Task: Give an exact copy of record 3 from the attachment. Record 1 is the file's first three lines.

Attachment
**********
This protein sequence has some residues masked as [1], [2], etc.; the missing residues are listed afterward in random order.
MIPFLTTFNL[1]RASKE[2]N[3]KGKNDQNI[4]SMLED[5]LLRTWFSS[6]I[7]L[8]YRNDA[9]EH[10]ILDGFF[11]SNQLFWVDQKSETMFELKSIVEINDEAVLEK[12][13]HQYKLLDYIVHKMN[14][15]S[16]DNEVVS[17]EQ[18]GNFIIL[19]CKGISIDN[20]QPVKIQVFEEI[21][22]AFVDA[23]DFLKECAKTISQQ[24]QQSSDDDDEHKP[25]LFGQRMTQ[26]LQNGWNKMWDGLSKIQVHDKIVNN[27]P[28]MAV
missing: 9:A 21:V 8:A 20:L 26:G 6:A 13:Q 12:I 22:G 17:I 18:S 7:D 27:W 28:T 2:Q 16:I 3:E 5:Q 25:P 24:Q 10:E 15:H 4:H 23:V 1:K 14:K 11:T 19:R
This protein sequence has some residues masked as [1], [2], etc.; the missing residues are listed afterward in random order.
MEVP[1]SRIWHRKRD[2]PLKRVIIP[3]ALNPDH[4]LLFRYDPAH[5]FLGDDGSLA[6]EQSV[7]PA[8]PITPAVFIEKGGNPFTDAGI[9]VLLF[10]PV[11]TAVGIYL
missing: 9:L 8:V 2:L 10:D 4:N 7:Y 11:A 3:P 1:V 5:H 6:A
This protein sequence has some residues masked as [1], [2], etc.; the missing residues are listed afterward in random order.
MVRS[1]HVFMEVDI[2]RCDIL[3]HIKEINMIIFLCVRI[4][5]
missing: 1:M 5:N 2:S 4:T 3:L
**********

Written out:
This protein sequence has some residues masked as [1], [2], etc.; the missing residues are listed afterward in random order.
MVRS[1]HVFMEVDI[2]RCDIL[3]HIKEINMIIFLCVRI[4][5]
missing: 1:M 5:N 2:S 4:T 3:L